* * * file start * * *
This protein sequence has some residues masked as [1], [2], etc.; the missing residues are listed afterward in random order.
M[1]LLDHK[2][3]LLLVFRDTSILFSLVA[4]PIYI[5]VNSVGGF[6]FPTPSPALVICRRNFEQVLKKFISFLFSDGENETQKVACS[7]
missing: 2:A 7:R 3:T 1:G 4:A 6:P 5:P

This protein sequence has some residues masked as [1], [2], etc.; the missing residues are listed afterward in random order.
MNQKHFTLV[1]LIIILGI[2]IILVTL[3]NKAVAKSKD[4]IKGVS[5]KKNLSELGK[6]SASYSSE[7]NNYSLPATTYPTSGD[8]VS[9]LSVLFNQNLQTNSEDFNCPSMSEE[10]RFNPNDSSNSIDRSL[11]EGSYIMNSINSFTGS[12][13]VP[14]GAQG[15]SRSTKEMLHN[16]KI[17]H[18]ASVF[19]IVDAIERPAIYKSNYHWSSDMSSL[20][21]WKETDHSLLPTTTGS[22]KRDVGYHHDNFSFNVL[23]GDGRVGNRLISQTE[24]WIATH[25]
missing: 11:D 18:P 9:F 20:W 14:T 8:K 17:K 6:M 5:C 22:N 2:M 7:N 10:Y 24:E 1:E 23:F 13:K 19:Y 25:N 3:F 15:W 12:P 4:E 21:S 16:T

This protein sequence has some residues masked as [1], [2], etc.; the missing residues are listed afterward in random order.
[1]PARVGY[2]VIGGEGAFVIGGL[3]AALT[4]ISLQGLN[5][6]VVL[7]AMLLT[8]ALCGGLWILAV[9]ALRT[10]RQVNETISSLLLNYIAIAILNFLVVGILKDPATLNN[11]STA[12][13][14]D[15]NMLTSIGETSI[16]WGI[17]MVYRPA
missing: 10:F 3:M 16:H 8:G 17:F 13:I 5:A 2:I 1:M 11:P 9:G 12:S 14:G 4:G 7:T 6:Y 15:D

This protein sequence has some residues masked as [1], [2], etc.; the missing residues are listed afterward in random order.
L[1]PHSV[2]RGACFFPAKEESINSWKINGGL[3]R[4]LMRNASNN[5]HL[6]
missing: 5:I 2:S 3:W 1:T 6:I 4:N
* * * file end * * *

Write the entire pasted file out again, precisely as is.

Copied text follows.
This protein sequence has some residues masked as [1], [2], etc.; the missing residues are listed afterward in random order.
M[1]LLDHK[2][3]LLLVFRDTSILFSLVA[4]PIYI[5]VNSVGGF[6]FPTPSPALVICRRNFEQVLKKFISFLFSDGENETQKVACS[7]
missing: 2:A 7:R 3:T 1:G 4:A 6:P 5:P

This protein sequence has some residues masked as [1], [2], etc.; the missing residues are listed afterward in random order.
MNQKHFTLV[1]LIIILGI[2]IILVTL[3]NKAVAKSKD[4]IKGVS[5]KKNLSELGK[6]SASYSSE[7]NNYSLPATTYPTSGD[8]VS[9]LSVLFNQNLQTNSEDFNCPSMSEE[10]RFNPNDSSNSIDRSL[11]EGSYIMNSINSFTGS[12][13]VP[14]GAQG[15]SRSTKEMLHN[16]KI[17]H[18]ASVF[19]IVDAIERPAIYKSNYHWSSDMSSL[20][21]WKETDHSLLPTTTGS[22]KRDVGYHHDNFSFNVL[23]GDGRVGNRLISQTE[24]WIATH[25]
missing: 11:D 18:P 9:F 20:W 14:T 8:K 17:K 6:M 5:C 22:N 2:M 7:N 10:Y 24:E 1:E 23:F 13:K 19:Y 25:N 3:F 15:W 12:P 4:E 21:S 16:T

This protein sequence has some residues masked as [1], [2], etc.; the missing residues are listed afterward in random order.
[1]PARVGY[2]VIGGEGAFVIGGL[3]AALT[4]ISLQGLN[5][6]VVL[7]AMLLT[8]ALCGGLWILAV[9]ALRT[10]RQVNETISSLLLNYIAIAILNFLVVGILKDPATLNN[11]STA[12][13][14]D[15]NMLTSIGETSI[16]WGI[17]MVYRPA
missing: 10:F 3:M 16:H 8:G 17:F 13:I 5:A 2:I 1:M 11:P 9:G 12:S 14:G 4:G 7:T 6:Y 15:D

This protein sequence has some residues masked as [1], [2], etc.; the missing residues are listed afterward in random order.
L[1]PHSV[2]RGACFFPAKEESINSWKINGGL[3]R[4]LMRNASNN[5]HL[6]
missing: 5:I 2:S 3:W 1:T 6:I 4:N